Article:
In the history of the foundation of the Society of Jesus in the kingdom of Naples, we read the following account of a young Scotch nobleman, named William Elphinstone. He was related to king James, and lived for some time in the heresy in which he was born. Enlightened by divine grace, he began to perceive his errors, and having gone to France, with the help of a good Jesuit father, who was also a Scotchman, and still more by the intercession of the Blessed Virgin, he at length discovered the truth, abjured his heresy, and became a Catholic. From France he went to Rome; and there a friend, finding him one day weeping and in great affliction, inquired the cause of his grief. He replied, that during the night his mother, who was lost, appeared to him, and said: 'It is well for thee, son, that thou hast entered the true Church; for as I died in heresy, I am lost.' From that moment he redoubled his devotion towards Mary, choosing her for his only mother, and by her he was inspired with the thought of embracing the religious state, and he bound himself to do so by vow. Being in delicate health, he went to Naples for change of air, and there it was the will of God that he should die and die as a religious; for shortly after his arrival, finding himself at the last extremity, by his prayers and tears he moved the superiors to accept him, and in presence of the most Blessed Sacrament, when he received it as viaticum, he pronounced his vows, and was declared a member of the Society of Jesus. After this it was most touching to hear with what tenderness he thanked his Mother Mary for having snatched him from heresy, and led him to die in the true Church, and in the house of God, surrounded by his religious brethren. This made him exclaim: 'O, how glorious it is to die in the midst of so many angels!' When exhorted to repose a little, he replied, 'This is no time for repose, now that I am at the close of my life.' Before expiring, he said to those who surrounded him: 'Brothers, do you not see the angels of Heaven here present who assist me?' One of the religious having heard him mutter some words, asking him what he said. He replied, that his guardian angel had revealed to him that he would remain but a very short time in purgatory, and that he would soon go to heaven. He then entered into a colloquy with his sweet Mother Mary and like a child that abandons itself to rest in the arms of its mother, he exclaimed, 'Mother, mother!' and sweetly expired. Shortly afterwards a devout religious learned by revelation that he was already in heaven.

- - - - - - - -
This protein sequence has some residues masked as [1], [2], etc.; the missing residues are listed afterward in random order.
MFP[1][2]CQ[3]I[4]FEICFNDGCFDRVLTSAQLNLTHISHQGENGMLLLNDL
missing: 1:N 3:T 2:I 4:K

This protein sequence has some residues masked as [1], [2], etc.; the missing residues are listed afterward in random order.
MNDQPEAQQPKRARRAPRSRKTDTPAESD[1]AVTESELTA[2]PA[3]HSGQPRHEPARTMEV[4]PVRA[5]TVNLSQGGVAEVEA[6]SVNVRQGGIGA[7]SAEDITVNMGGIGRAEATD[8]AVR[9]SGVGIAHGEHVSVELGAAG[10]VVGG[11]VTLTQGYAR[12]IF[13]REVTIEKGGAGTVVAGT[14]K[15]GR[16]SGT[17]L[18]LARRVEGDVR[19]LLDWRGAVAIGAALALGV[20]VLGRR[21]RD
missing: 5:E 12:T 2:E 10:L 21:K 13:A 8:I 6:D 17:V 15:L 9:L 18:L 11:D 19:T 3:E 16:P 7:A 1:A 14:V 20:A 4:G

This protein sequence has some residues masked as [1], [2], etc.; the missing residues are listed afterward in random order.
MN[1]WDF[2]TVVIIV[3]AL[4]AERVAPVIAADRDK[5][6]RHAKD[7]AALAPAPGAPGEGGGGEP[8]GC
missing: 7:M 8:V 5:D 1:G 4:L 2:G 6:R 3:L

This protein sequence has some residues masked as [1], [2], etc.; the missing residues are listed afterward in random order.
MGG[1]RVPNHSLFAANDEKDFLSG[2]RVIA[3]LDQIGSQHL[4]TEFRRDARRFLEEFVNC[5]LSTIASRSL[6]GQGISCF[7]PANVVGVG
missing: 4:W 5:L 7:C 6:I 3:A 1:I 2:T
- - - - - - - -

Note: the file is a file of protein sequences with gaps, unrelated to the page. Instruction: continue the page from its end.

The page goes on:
O most holy Mother Mary, how is it possible that I, having so holy a Mother, should be so wicked? A Mother all burning with the love of God, and I loving creatures; a Mother so rich in virtue, and I so poor? Ah, amiable mother, it is true that I do not deserve any longer to be thy son, for by my wicked life I have rendered myself unworthy of so great an honor. I am satisfied that thou shouldst accept me for thy servant; and in order to be admitted among the vilest of them, I am ready to renounce all the kingdoms of the world. Yes, I am satisfied. But still thou must not forbid me to call thee Mother. This name consoles and fills me with tenderness, and reminds me of my obligation to love thee. This name excites me to great confidence in thee. When my sins and the divine justice fill me most with consternation, I am all consoled at the thought that thou art my Mother. Allow me then to call thee Mother, my most amiable Mother. Thus do I call thee, and thus will I always call thee. Thou, after God, must be my hope, my refuge, my love, in this valley of tears. Thus do I hope to die, breathing forth my soul into thy holy hands, and saying, My mother, my mother Mary, help me, have pity on me! Amen.